Postpartum Thyroiditis: Not Just a Worn Out Mom

Katherine Pereira; Ann J. Brown


Journal for Nurse Practitioners. 2008;4(3):175-182. 

In This Article

Physical Findings

Physical exam may vary depending on when in the course of PPT the patient presents. Typical physical findings for hyperthyroidism and hypothyroidism are reviewed in Table 3 . Physical findings that are the result of long-standing hyper-or hypothyroidism are not usually evident in PPT, as this is a relatively transient condition. Thus, one would not expect to find ophthalmic pathology, coarse hair, alopecia, and heart failure in women with PPT.

Physical findings in hypothyroidism of short duration, such as seen with PPT, may be absent or subtle. Classic exam findings of hypothyroidism (particularly of long duration) include a general appearance of facial edema and periorbital edema. Skin is cool or cold to the touch, related to decreased peripheral blood flow. Hair may be coarse or dry; hair loss may be noted on the scalp. The thyroid gland may be variable, depending on thyroid pathology. Exam may show a diffusely symmetrically enlarged gland, but the gland can also be nonpalpable. Peripheral edema can be present. Hyperkeratosis can give the skin a rough, dry, flaky appearance. Deep tendon reflexes will have a delayed relaxation phase. Muscle movements can be slow and clumsy, with some muscle weakness. Carpal tunnel syndrome (compression of the median nerve within the carpal tunnel of the wrist) is more common in patients with hypothyroidism. If patients complain of numbness or tingling in the hands (worse at night), physical exam should assess for diminished sensation in the first three fingers of the hand, and a Hoffman-Tinel test (tapping on wrist over median nerve) and the Phalen maneuver (compression of median nerve) should be performed.

Cardiovascular exam can show bradycardia. Hoarseness from vocal chord thickening can be present, along with chronic nasal congestion related to edema of nasal mucosa. Gastrointestinal exam can reveal hypoactive bowel sounds as evidence of decreased gastric motility.[19] Again, these will be more common in long-standing hypothyroidism and might be absent in PPT.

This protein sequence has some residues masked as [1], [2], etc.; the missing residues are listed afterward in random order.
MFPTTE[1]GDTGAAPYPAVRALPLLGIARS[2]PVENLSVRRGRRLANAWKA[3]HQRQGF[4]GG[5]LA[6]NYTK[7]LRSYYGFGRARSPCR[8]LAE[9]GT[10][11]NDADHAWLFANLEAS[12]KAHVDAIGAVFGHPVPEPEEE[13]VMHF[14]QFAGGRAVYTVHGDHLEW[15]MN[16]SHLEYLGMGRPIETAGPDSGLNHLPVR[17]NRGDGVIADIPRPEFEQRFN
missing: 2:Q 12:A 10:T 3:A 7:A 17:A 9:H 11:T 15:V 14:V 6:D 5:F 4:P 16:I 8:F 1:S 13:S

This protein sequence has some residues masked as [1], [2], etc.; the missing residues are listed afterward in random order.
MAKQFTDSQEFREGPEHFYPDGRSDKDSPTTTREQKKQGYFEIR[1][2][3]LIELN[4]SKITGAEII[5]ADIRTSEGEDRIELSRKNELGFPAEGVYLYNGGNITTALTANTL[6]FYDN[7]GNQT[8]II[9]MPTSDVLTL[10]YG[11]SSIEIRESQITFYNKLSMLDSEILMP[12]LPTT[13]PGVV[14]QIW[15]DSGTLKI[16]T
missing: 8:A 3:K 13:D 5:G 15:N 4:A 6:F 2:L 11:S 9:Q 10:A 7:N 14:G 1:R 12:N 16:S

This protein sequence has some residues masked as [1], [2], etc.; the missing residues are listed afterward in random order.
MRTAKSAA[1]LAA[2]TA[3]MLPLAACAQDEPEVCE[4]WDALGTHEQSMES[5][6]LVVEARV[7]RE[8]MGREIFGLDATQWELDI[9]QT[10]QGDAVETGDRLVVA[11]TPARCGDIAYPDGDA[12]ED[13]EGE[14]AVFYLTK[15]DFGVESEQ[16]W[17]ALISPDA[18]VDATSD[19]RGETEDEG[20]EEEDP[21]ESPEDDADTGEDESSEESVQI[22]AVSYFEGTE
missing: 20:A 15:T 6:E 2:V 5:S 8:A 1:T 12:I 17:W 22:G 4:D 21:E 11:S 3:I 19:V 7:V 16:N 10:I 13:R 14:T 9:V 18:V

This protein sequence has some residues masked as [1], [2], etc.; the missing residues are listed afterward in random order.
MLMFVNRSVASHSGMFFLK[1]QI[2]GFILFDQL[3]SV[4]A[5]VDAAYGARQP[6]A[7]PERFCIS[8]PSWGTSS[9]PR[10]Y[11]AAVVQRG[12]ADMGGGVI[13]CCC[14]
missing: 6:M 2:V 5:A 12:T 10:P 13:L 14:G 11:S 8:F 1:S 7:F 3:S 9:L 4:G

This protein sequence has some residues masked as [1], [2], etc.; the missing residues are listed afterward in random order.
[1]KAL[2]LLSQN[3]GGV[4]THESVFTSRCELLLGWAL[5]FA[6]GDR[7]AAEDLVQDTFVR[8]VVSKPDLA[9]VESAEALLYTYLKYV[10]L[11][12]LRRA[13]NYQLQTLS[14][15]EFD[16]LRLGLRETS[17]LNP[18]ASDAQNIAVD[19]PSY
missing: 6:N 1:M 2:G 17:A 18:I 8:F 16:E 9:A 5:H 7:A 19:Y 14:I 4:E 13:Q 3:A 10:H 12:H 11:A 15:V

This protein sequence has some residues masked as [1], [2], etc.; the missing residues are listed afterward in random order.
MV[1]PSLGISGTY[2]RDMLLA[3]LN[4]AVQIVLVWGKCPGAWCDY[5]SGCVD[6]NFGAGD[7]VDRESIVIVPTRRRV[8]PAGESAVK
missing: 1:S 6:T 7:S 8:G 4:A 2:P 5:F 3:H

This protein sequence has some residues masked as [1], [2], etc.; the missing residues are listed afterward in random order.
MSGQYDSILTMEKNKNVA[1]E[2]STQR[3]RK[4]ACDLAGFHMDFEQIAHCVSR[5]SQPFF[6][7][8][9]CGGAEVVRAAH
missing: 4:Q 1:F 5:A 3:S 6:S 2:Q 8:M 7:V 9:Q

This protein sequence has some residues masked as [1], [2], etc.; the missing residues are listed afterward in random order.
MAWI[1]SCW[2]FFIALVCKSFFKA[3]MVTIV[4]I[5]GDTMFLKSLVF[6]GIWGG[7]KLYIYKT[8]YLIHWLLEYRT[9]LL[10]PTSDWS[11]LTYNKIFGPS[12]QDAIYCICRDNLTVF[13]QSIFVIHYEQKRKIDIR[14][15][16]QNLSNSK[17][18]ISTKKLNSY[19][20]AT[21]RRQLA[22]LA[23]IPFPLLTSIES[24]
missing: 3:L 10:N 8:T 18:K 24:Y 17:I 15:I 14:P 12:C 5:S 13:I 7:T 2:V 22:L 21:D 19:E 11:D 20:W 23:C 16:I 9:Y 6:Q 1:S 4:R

Physical findings of hyperthyroidism include a warm, velvety moist texture to the skin. Hyperhidrosis may also be present. Nails can become soft and separate from the nail bed (onycholysis). Lid retraction and lid lag give the patients' eyes a prominent appearance and can also be accompanied by signs of conjunctival irritation. Limitation of upward gaze (a manifestation of opthalmoplegia) is also seen. The thyroid gland may be diffusely enlarged, although absence of an enlarged gland does not rule out the possibility of hyperthyroidism. Atrial fibrillation can accompany hyperthyroidism, along with a prominent apical impulse, accentuated heart sounds, and systolic ejection murmur. Heart failure is more likely to occur in older individuals with hyperthyroidism. Coronary artery disease and associated symptoms can also be worsened by hyperthyroidism. Vital capacity can be decreased in hyperthyroidism, and there can be shortness of breath with physical activity, mostly related to respiratory muscle weakness, and less often to cardiac dysfunction such as heart failure.

Gastrointestinal exam can reveal increased gastric motility and hyperactive bowel sounds. Tremor can be present, usually in the hands and fingers, and is most noticeable when hands are extended. Proximal muscle weakness can be evidenced by difficulty rising from a squat or reaching above the head. Deep tendon reflexes are hyperactive and show accelerated contraction and relaxation phases.[19]


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